HOWELL – The local planning board set an ambitious schedule for its November meeting, featuring a master plan update, two submission waivers, and five distinct applications from developers.
Among all the applications, the one garnering the most anticipation from residents was the proposal presented by AAVRHW Property, LLC, referred to as the Victory Road warehouse application.
Most recently, the warehouse plan was to be heard on October 5. However, the proceedings were halted that night as it was deemed too late in the evening to conclude the deliberations on the project.
November’s meeting marked the fifth time that the warehouse was before the planning board. Since November 29, 2022, the item has been listed and rescheduled over a dozen times, contributing to the growing anticipation surrounding the final decision on the Victory Road warehouse application.
As it turns out, the long-awaited answer won’t come until next year.
At the November meeting, Robert Simon, the attorney representing the applicant, began by noting that his office had received correspondence from Laura Neumann, the Board’s professional and an engineer with CME Associates. The applicant’s engineering expert, Tung-To Lam, then provided testimony addressing inquiries raised by Neumann.
Lam said he believed the applicant’s stormwater management design and plan complied with applicable ordinances and regulations.
The proposed construction site lacks public sewer, which means that a septic system need to be carefully planned.
Referring to a letter from the Monmouth County Board of Health dated October 31, 2023, Simon asked Lam whether he had any objections to the comments provided by the Board. Lam responded that the comments concerning the site plan and the necessity to submit revised septic plans were standard requirements.
However, Lam’s reply didn’t seem to sit well with Stuart Lieberman, the attorney hired to represent the interests of neighbors objecting to the application.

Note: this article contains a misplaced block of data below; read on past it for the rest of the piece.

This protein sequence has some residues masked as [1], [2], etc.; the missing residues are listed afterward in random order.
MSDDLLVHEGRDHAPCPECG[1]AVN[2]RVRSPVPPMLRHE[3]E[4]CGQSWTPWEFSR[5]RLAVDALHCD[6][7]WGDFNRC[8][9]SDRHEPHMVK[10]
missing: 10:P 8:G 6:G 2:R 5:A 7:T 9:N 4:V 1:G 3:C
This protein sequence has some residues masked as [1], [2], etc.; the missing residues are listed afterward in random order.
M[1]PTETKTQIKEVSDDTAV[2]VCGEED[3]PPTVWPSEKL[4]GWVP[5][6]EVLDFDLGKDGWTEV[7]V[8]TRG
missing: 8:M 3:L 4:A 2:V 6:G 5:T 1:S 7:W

“There was a very particular question about whether or not the system was compliant,” said Lieberman. “Because there was a suggestion that the bed might be too close to one of the stormwater features.”
Lam said that the submittal met the standard State Department of Environmental Protection requirement and that the Health Department was merely pointing out the requirement. He also acknowledged that the Health Department expected the applicant to submit plans to them.
After Simon asked him, Lam confirmed that the applicant planned to comply with the requirement for the septic disposal field to be a minimum of 50 feet from the infiltration basin.
Planning Board Member Nicholas Huszar asked Neumann if it was customary for an applicant to submit plans without a map showing the location of the septic field. She deferred the question to Lam about why it wasn’t shown.
“It’s just been designed by a separate consultant as indicated in the past,” Lam answered. “They need to wait for the planning board’s approval before reviewing the application. So it’s just a matter of time.”
Lam added that two test pits had been picked for the septic and were located 50 feet away from the base and the property line. The plan had not yet been submitted.
Discussions continued with references to the applicant’s prior dealings with the County Board of Health. Lieberman pointed out that some of the information presented that night had not been presented to his expert.
Simon addressed his concerns regarding questions posed by the planning board members.
“I think the appropriate thing to do, whether I like it or not, is that we will provide updated information to you, certainly with regard to the septic system, because you’re asking for it irrespective of jurisdiction and preemption,” said Simon. “There are questions that certainly we can answer, but it’s not appropriate for the Board to get the answers, frankly, on the fly.”